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How Mental Health Guides Help You Feel Better Now

    A mental health guide holding the hand of another person

    How can a mental health guide help you? How is a guide different from a therapist? Here’s some basic info; contact us to learn more and discuss your specific needs.

    The biggest difference between mental health guides and therapists is that guides are not medical or mental health professionals. They are not qualified to diagnose or treat mental illnesses or give medical advice. They do not have the education or experience that licensed professionals do.

    Mental health guides aren’t trained experts; they are just people who can relate to your struggles. They have found ways to cope with and overcome challenges in their own lives and want to help others do the same. They accompany you as you go through hard times, share simple things they do to feel better, and help you figure out how to get from where you are now to where you want to be. They walk with you as you take steps to create the life you want. Your mental health guide communicates with you via phone calls, texts, and/or emails at times you schedule in advance.

    Mental health guides listen when you need to talk. They suggest coping strategies that have helped them deal with and recover from painful experiences, depression, anxiety, low self-esteem, and other challenges. They empathize with your struggles and walk beside you as you take steps toward the life you want.

    So if you need a trustworthy companion to help you get through hard times and figure out your next steps, please reach out.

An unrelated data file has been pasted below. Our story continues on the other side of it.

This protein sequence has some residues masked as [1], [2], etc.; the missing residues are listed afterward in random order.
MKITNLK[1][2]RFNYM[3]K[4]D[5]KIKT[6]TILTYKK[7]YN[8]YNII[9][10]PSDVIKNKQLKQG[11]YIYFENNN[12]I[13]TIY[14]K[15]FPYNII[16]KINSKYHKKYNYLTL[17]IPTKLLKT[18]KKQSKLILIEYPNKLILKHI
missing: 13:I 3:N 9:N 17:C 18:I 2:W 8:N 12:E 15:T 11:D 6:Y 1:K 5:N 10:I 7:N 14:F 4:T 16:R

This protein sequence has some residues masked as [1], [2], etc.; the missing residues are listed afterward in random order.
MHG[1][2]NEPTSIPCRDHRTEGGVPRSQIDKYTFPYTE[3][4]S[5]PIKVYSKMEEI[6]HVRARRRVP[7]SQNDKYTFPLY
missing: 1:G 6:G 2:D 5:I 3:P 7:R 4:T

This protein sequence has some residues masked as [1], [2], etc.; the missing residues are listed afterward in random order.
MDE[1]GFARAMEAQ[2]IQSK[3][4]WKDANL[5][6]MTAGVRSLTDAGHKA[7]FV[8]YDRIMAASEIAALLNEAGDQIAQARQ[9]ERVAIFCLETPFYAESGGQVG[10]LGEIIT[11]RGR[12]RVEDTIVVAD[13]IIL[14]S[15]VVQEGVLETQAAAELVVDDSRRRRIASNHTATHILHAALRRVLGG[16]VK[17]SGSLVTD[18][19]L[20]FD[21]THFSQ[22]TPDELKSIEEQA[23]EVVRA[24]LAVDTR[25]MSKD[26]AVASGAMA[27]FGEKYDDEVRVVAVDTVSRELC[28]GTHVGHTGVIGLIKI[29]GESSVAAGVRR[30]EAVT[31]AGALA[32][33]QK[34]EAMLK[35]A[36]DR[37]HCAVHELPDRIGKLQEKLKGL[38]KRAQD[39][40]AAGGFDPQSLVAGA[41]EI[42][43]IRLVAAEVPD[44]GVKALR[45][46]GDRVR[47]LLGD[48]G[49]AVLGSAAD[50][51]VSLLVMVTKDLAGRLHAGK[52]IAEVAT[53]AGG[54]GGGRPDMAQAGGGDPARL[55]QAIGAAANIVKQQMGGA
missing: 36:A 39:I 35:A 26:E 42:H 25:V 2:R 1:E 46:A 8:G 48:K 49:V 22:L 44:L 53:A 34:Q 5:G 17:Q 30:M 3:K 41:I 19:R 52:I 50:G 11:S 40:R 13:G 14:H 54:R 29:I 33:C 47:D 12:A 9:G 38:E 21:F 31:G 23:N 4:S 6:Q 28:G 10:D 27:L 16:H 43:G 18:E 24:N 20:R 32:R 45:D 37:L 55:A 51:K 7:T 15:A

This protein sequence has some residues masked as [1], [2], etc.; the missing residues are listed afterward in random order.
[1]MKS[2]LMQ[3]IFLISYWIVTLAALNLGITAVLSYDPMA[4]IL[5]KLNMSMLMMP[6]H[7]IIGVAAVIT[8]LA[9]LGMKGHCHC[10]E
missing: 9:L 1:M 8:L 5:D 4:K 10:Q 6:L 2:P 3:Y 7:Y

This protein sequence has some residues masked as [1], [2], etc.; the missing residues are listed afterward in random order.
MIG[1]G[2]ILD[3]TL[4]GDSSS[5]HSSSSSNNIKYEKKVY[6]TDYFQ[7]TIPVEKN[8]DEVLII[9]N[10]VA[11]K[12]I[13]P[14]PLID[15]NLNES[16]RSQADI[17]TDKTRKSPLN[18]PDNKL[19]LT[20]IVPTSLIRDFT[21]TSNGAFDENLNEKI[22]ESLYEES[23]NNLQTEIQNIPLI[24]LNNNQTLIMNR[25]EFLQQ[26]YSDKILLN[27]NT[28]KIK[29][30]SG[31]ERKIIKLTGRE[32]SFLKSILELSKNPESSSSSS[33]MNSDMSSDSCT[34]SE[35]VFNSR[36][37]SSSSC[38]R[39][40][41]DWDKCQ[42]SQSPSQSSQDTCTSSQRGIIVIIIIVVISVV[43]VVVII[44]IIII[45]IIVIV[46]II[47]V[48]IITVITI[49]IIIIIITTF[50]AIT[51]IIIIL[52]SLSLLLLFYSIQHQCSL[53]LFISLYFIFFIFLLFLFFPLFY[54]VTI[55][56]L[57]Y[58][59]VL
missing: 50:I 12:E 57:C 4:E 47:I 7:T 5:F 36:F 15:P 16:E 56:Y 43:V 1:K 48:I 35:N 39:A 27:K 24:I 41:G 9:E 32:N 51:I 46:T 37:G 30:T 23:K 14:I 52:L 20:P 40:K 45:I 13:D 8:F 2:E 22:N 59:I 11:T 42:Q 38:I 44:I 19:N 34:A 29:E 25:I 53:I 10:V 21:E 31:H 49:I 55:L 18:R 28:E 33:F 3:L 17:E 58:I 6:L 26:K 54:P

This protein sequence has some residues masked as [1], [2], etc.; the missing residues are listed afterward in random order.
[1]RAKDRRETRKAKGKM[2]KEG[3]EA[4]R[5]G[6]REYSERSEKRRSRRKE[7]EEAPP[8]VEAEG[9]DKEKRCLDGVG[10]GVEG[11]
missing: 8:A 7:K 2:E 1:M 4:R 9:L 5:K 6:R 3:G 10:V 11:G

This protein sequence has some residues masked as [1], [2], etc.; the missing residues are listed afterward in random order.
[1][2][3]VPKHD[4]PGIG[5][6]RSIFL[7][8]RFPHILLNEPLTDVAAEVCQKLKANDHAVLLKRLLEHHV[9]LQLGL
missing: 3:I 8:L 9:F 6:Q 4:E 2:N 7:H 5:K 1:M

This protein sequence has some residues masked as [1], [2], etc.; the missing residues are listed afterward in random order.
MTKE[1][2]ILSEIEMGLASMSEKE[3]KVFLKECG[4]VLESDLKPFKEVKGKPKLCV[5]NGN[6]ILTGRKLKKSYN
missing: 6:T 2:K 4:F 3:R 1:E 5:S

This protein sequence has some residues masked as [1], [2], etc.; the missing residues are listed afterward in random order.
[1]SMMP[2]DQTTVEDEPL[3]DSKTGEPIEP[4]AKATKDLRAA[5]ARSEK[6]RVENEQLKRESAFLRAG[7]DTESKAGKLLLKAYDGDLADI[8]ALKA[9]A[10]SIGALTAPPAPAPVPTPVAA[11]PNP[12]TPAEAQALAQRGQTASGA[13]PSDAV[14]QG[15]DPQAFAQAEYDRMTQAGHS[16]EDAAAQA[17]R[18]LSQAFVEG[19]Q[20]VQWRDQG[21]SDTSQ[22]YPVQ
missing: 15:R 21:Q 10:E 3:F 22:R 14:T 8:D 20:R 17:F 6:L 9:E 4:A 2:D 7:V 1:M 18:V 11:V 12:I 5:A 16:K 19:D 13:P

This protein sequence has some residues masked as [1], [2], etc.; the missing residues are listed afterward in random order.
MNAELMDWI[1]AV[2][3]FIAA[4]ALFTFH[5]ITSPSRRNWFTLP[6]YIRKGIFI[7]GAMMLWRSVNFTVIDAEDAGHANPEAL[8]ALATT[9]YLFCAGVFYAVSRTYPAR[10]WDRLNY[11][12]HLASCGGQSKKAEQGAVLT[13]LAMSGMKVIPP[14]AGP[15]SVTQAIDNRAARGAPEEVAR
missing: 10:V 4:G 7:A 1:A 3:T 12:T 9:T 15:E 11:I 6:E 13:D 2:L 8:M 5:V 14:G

Self-Love Is a Never-Ending Journey

      Photo of author at the beach with “I am lovable” and hearts underneath it to emphasize the importance of self-love
      Image credit: Wendi Gordon. Created in Canva.

      I was shocked when I couldn’t bring myself to say “I am lovable,” even in the privacy of my therapist’s office! That surprised me because I often write about my mental health issues online and help others deal with theirs. It was obvious that self-love is an ongoing journey and I need to keep practicing what I preach!

      I think many of you can relate to my struggle. My mind knows I’m lovable and can prove it by pointing to the people who love me, especially my husband of 31 years. However, my gut stubbornly refuses to believe it. I hope my honesty about my self-love journey will help you on yours.

      First I explored why self-love is hard for me

      I uncovered some core beliefs I wasn’t fully aware of by journaling. At the top of the page, I wrote, “I love myself. I am lovable.” Then I wrote my reaction to those words:

      They don’t feel true. An inner voice immediately says, “No you don’t, and you’re not.” Why not? Because loving yourself is prideful and arrogant, for starters. … Because I’m not producing much that is of value to society or makes a difference.